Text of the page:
Health of staff and service users
In this section:
- special consideration for people at high clinical risk
- Test, Trace, Isolate and Support
- outbreak management
- contact tracing
- learning groups
The virus is expected to remain in the population for some time even after lockdown restrictions have been eased. As part of risk assessments employers should explore how to respond should anyone develop symptoms while at work, including whether it is possible to identify parts of the site the individual may have accessed or equipment used while symptomatic.
CLD providers, staff, volunteers and learners have a responsibility to ensure they adhere to the Scottish Government Test and Protect COVID-19 guidance which says people with symptoms should stay at home and self-isolate for 10 days
Shielding was paused on 1 August. Since then we have been advising those who are at highest risk should they contract coronavirus, including those who were formerly asked to shield, to follow the same guidance as the rest of the population stringently and with extra care. The best protection for people who are most at risk from the virus is to stop its spread in our communities. Building on the support we put in place at the start of the pandemic, we are providing the information, advice and tools people need to make choices about their day-to-day activities and interactions, including work.
The majority of workplaces can be made safe. We are not advising people to stop going into work if you cannot work from home, but advise them to ask their employer to use the workplace risk assessment tool found at www.mygov.scot/shielding to support discussions with their employer so that the necessary adjustments to their workplace can be made. If their workplace cannot be made safe, at Levels 2 and 3, we are suggesting they can discuss whether they need a fit note with their GP or consultant.
At Level 4, the Chief Medical Officer will issue a letter to people on the shielding list which is similar to a fit note and which will last for as long as the individual’s area is under Level 4 restrictions. This letter can be used in the few cases where it is not possible to make their workplace safe. This does not automatically mean they should not attend work.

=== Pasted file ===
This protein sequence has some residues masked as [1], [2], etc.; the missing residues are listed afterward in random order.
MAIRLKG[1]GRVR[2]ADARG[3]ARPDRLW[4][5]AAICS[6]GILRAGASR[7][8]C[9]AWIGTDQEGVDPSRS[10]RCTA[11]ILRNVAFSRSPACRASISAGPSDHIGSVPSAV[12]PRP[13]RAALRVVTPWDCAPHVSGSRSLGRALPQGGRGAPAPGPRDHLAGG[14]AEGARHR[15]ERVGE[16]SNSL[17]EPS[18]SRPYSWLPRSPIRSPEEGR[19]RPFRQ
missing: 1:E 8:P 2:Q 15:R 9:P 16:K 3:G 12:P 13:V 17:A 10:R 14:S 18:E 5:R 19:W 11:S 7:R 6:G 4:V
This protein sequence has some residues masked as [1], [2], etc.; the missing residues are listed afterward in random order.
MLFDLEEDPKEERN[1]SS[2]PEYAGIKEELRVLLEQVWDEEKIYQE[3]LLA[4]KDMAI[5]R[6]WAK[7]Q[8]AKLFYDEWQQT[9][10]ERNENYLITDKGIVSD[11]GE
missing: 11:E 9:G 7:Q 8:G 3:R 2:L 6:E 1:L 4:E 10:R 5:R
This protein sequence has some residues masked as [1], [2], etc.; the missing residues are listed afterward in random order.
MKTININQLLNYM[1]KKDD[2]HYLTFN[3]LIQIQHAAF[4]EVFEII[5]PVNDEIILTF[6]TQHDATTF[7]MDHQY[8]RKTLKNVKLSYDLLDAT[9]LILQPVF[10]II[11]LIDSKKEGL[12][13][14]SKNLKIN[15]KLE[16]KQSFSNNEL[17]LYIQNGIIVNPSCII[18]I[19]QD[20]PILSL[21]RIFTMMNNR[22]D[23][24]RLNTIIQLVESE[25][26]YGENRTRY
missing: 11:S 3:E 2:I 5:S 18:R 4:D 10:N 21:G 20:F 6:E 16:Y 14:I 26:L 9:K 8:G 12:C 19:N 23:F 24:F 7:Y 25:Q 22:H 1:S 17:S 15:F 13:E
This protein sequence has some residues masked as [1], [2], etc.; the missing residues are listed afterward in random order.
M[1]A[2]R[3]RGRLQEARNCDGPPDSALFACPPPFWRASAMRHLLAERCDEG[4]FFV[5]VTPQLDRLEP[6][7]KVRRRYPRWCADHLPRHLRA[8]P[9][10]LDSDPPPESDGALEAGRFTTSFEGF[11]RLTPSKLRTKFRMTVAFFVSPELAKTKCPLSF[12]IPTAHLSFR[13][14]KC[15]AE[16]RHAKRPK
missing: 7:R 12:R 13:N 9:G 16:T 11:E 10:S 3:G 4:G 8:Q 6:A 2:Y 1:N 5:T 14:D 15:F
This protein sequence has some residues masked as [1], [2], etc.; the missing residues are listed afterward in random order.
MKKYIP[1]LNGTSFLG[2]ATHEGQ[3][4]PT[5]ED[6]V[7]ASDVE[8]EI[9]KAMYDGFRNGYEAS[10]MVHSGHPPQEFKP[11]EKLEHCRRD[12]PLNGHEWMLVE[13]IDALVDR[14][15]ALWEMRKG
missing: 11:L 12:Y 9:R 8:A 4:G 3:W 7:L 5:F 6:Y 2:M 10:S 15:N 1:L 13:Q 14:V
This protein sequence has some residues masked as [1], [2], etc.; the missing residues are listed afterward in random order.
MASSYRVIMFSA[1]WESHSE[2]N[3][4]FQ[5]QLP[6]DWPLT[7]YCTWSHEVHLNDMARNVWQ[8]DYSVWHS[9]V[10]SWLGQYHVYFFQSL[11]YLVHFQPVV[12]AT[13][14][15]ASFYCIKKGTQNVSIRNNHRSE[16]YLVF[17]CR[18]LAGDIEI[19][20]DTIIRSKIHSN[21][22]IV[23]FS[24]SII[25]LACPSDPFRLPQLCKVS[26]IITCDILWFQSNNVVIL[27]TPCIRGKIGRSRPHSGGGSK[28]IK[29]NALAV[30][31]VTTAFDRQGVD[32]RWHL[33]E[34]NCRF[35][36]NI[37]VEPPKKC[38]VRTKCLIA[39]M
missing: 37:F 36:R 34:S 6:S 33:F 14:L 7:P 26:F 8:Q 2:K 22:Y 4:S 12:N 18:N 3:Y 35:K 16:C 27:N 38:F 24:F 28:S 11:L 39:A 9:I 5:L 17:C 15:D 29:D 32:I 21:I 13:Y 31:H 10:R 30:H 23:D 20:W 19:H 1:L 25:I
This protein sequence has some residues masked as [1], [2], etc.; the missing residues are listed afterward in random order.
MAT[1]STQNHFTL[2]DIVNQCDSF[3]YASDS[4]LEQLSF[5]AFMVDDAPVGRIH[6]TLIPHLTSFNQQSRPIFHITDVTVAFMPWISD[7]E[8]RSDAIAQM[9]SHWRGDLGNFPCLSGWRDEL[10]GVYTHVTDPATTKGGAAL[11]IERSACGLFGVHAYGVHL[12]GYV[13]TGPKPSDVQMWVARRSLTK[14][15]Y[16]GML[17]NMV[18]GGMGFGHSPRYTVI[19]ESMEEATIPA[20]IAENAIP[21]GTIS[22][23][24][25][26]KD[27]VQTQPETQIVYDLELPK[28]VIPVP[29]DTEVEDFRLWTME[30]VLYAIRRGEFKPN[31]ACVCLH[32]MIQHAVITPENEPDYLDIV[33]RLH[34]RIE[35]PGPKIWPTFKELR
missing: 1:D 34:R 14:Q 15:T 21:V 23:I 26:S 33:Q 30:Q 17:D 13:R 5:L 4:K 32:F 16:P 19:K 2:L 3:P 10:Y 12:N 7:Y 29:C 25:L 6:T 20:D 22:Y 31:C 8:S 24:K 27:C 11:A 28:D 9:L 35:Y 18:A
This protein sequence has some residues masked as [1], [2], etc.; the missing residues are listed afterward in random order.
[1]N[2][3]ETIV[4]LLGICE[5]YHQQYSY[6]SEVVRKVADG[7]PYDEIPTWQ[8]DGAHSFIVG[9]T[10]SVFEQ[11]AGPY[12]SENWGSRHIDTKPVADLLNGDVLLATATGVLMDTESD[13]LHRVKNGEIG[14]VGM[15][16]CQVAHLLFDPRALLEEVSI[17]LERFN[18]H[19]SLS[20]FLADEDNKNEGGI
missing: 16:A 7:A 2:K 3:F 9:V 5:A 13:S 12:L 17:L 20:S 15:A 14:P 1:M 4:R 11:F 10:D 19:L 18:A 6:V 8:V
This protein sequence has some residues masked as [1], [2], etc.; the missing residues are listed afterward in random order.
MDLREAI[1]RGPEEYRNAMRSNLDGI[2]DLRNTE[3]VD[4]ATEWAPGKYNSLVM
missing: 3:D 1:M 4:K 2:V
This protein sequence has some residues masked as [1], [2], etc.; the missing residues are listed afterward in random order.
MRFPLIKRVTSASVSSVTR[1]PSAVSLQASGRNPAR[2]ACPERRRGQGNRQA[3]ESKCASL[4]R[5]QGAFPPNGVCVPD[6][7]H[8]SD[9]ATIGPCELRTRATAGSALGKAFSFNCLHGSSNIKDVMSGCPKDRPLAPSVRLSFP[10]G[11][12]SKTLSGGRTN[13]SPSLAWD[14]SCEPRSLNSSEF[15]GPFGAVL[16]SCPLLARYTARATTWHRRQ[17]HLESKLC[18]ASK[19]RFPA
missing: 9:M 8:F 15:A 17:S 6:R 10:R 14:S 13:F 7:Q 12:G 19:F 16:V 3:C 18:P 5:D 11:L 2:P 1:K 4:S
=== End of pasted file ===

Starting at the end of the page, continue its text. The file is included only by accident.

We are also asking people on the shielding list to sign up to our text message service to get updates to your mobile. To sign up they need to send their Community Health Index (CHI) number to 0786 006 4525.
As the Test and Protect approach continues, all workers should follow health protection advice to isolate either themselves. If someone develops the symptoms of COVID-19, such as a high temperature, a new, continuous cough or a loss/change to your sense of taste or smell, everyone within the household should self-isolate and not attend their place of work. Individual health factors should be taken into consideration when CLD staff and volunteers are able to return to face to face engagement as restrictions ease.
Organisations should suspect an outbreak if there is either:
- two or more linked cases (confirmed or suspected) of COVID-19 in a setting within 14 days - where cross transmission has been identified
- an increase in staff absence rates, in a setting, due to suspected or confirmed cases of COVID-19
If an organisation suspects a COVID-19 outbreak, they should immediately inform their local NHS board Health Protection Team (HPT). The organisation may be then contacted by them, as they may get information from NHS Test and Protect or other sources.
In the event of an outbreak:
- continue to follow 'General Guidelines' to reduce risk, as detailed above